Don’t Trade Joy for Money

I’m listening to my daughter play a song on the piano this morning. Even though I’m a biased audience, it’s true, she plays it well. As I started thinking about all the practice we’ve endured over the last few weeks for her to learn how to play that song, I added up the hours. In total, she probably spent about ten hours learning to play that song. (That doesn’t account for the hours she spent learning how to find the right notes, read music, and master the fundamentals, but that equation could be measured as well.)

It just so happened that I was paying a couple of bills and looking at our household budget as she played her music. It was a nice backdrop, but it struck me suddenly for some reason that if she had spent that same ten hours making a respectable living at $20 per hour, she’d have made around $200 ($150 maybe after taxes).

I bet you can see where this is going by now. It’s not a simple equation really when you consider money buys food, shelter, and clothing. Money provides for needs and wants. However, I have to wonder, if given the choice at that start of her journey, would she have chosen to spend those same ten hours the way she did? Would the promise of a $200 paycheck have robbed her of the joy of knowing how to play a song (probably for the rest of her life)? Or would she have had the wisdom to know that some things are better than money?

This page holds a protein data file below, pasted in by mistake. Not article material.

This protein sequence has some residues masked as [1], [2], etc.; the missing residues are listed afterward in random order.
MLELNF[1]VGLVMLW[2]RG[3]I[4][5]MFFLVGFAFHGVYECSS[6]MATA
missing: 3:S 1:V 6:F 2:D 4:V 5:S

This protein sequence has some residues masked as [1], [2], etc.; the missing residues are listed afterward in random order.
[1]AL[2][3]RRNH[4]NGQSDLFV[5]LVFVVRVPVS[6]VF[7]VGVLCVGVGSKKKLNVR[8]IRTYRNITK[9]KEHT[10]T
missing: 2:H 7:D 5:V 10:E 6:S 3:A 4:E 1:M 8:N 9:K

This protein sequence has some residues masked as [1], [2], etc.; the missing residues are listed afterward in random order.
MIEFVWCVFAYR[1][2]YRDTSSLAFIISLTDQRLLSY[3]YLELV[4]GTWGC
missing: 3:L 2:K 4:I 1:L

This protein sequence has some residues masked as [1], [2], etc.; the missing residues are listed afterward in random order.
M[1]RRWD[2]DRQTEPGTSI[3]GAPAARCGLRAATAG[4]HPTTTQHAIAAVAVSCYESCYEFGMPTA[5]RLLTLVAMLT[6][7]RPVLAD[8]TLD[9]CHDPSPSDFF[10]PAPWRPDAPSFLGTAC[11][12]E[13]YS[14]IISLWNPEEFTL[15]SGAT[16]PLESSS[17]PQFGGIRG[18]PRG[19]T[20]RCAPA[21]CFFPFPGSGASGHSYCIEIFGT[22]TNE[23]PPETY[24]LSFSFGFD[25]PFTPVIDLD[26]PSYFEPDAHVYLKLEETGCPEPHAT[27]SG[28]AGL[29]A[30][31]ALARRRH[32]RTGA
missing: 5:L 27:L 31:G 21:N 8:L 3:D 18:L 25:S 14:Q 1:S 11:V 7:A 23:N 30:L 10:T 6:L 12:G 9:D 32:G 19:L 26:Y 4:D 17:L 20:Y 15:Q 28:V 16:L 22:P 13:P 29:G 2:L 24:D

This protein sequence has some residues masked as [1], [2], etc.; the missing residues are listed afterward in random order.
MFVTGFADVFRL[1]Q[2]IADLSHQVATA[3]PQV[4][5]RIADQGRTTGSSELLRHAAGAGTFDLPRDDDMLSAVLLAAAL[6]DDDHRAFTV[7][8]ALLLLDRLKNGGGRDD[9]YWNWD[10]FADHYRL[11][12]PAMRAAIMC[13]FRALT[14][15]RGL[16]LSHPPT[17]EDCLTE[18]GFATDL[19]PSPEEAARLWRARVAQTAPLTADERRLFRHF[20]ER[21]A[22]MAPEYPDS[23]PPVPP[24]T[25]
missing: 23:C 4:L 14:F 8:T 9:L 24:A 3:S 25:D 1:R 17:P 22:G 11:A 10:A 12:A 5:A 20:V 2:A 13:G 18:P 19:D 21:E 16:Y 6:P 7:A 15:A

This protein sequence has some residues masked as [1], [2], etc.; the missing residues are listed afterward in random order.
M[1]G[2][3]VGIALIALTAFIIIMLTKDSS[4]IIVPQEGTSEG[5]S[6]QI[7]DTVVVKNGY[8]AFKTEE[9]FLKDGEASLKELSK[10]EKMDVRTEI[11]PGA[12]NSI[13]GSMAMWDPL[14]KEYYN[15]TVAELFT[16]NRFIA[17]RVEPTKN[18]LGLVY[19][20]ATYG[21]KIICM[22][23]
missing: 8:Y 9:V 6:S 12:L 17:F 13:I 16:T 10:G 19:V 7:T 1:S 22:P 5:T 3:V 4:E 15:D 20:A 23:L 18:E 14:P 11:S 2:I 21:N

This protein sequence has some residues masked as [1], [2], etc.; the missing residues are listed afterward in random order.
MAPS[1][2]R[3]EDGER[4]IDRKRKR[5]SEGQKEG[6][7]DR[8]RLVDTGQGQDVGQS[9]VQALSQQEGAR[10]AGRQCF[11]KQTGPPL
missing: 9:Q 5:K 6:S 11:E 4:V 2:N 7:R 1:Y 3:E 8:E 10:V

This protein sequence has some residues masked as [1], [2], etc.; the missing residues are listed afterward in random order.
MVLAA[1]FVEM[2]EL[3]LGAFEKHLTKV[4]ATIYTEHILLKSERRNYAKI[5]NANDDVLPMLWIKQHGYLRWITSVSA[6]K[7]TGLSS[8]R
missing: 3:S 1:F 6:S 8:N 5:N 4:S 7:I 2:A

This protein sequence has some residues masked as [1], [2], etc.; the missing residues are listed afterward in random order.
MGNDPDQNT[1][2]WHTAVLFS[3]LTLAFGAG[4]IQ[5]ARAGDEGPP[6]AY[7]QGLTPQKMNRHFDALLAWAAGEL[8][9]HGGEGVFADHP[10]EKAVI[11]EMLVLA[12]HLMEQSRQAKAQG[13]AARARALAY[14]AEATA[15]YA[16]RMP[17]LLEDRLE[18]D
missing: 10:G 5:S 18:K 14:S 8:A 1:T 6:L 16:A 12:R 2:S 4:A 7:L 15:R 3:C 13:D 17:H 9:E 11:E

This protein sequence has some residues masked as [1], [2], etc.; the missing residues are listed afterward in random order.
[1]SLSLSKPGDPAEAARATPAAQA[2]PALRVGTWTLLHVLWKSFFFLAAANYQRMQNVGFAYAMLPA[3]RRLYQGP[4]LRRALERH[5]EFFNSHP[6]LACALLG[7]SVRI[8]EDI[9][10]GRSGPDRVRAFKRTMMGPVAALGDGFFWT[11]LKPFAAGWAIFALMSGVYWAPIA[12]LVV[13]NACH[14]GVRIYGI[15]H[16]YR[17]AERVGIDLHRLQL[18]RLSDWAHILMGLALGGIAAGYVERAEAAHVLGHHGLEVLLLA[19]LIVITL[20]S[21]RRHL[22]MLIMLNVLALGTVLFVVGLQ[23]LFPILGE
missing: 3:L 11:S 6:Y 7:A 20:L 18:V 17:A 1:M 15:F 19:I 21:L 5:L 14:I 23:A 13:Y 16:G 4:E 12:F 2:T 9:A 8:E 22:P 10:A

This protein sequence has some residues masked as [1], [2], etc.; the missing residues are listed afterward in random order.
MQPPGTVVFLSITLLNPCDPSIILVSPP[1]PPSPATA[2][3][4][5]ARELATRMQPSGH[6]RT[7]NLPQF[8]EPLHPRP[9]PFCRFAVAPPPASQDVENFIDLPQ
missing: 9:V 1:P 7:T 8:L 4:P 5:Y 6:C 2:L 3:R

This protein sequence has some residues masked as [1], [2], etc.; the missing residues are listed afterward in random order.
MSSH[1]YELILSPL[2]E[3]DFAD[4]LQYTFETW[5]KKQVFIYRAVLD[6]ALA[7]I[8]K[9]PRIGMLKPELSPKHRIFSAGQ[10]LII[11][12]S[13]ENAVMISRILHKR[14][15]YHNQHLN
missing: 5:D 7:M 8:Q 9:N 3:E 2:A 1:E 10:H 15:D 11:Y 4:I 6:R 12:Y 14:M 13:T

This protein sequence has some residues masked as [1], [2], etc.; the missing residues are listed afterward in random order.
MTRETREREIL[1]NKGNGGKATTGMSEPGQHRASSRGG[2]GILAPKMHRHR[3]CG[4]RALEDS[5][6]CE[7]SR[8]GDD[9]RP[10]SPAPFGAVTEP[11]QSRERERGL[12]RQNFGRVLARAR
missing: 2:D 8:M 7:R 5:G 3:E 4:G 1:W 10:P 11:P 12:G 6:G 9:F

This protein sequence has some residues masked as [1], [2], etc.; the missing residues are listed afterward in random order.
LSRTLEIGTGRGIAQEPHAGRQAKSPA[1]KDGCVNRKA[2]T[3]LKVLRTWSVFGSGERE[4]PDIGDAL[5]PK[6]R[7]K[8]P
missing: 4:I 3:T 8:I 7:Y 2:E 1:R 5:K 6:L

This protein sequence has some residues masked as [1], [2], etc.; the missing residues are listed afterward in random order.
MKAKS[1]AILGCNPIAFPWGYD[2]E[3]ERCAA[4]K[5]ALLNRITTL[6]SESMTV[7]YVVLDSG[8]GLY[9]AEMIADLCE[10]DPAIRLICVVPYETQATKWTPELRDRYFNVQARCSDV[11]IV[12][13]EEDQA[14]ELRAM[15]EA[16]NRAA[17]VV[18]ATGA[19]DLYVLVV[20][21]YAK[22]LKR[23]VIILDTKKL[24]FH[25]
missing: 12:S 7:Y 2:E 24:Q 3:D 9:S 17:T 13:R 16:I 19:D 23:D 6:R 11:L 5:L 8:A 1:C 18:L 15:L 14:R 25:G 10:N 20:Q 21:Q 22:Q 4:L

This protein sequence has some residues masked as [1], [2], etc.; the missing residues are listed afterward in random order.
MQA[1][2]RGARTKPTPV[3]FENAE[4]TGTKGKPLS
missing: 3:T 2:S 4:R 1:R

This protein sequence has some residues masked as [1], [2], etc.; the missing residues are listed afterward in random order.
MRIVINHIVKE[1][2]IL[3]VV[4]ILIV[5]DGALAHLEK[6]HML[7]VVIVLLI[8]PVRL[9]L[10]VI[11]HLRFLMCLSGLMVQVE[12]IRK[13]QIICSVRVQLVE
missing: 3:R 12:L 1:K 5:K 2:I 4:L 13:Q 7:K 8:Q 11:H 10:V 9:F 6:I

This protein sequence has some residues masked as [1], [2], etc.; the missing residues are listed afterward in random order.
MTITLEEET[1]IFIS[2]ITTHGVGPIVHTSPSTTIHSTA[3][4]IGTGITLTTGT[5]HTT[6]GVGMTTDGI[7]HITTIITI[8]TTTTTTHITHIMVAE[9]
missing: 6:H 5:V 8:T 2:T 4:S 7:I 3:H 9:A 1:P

So, I asked her that question. I asked her if I had told her when she first started learning to play the song that I would give her $200 for her time if she promised not to learn the song. Wouldn’t she rather have $200 so that she could buy something she wanted? Her response, quite sheepishly, was, “No, I think I’d rather know how to play the song if that’s okay.”

Certainly, it’s okay. It’s way more than okay!

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